I got out of work a little early and raced home. I had fishing on the brain and there’s no person I’d rather fish with than my son Harry (6). He loves it almost as much as I do. We live about a mile from Delaney Pond. It is a small network of streams culminating into a pond that’s about 1/2 long and a 1/4 mile across. It is full of bass of all sizes, but challenging to fish with all of the weeds and stumps. In late summer, it is even challenging to boat as the water level lowers and teeth-chattering stumps lie just under the surface waiting to stop the boat with a clunk. I got home and loaded the new jon boat into the truck and Harry and I were off. Within minutes I was rowing out into the open water while Harry talked a mile-a-minute with excitement.
I had promised Harry that I would get him his first bass this season and to this day had failed. He’d caught bucket loads of sunfish, but lacked the patience to effectively fish the weedless Yamamoto Senko rubber worms that I was catching all of my fish with. As soon as it hit the water, he would have to fight the urge to reel it in. The evening wore on and I caught two small bass and had a lot of action on the line. Harry…nothing. He was starting to wine a little and making excuses about his bad luck. I could see that he was done with fishing for the night solely out of frustration. The sun was setting and we were running out of time. Not only for the evening, but the pond was getting tougher and tougher to navigate as the stumps continued to emerge with each passing day.
I put my pole down and turned my attention to Harry. “Let’s get you a fish,” I said. He smiled out of the corner of his mouth, but I could see he had little faith. I swapped out his rubber worm for a Jitterbug. I thought maybe if he would see it on the water, it would be a bit more interesting for him. That worked, but the Jitterbug still requires some patience as you don’t want to reel it in right way. I thought a Mepps Spinner would be a good choice for his attention span, but with the weeds would be very annoying. So I opted for a floating Rapala Minnow. I tied it on and gave him some instruction. He reluctantly casted the small lure out into the calm water.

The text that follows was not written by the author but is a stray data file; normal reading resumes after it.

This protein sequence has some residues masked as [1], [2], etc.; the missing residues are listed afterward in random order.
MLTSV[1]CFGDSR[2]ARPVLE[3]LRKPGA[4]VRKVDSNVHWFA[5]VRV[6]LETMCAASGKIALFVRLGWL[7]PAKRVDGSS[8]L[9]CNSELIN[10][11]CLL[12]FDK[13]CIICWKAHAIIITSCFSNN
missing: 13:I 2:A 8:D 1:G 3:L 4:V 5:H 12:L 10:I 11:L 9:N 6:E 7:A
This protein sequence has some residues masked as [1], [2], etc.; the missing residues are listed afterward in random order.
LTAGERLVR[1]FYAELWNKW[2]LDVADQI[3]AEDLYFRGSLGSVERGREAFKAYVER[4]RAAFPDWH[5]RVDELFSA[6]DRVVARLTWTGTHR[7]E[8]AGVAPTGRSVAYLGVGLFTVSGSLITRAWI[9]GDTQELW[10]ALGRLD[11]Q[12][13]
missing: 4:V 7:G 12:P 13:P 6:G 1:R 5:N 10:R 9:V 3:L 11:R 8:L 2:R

The minute the lure hit the water, a fish hit it so hard that it flew up about a foot out of the water.
“Whao!” Harry yelled. “Daddy did you see that?!” He turned around to look at me. His eyes were brighter than the ball of fire setting in the west and his mouth was wide open. Harry was back in the game.
“Watch your lure,” I said calmly through an ear to ear smile. “Don’t forget to set the hook.”
Again, a fish attacked the lure and pulled it underwater. Harry yanked the pole to set the hook, but the fish spit the hook out. The lure snapped out of the water and went shooting through the boat between us. We both laughed as Harry reeled it in for another cast.
“Sorry,” he said sheepishly. “Guess I should settle down.”
“No way buddy!” I excitedly replied. “Get that thing back in the water! They’re hungry!”
The next cast got attacked again. Harry set the hooks and the fight was on. The fish dove deep and pulled the line out of Harry’s Zebco 33 reel. Harry grunted and groaned as he pulled the monster from the depths. Eventually, the fish emerged. Harry had caught his first large mouth bass. His first “real” fish. His smile was contagious as he passed it over to me. I pulled the hook out of the fish’s mouth and passed it over to Harry to admire. It was only about a pound or two, but the satisfaction to both Harry and I was immeasurable.
“That’s a big catch, buddy,” I said.
“Thanks Dadda,” he endearingly replied.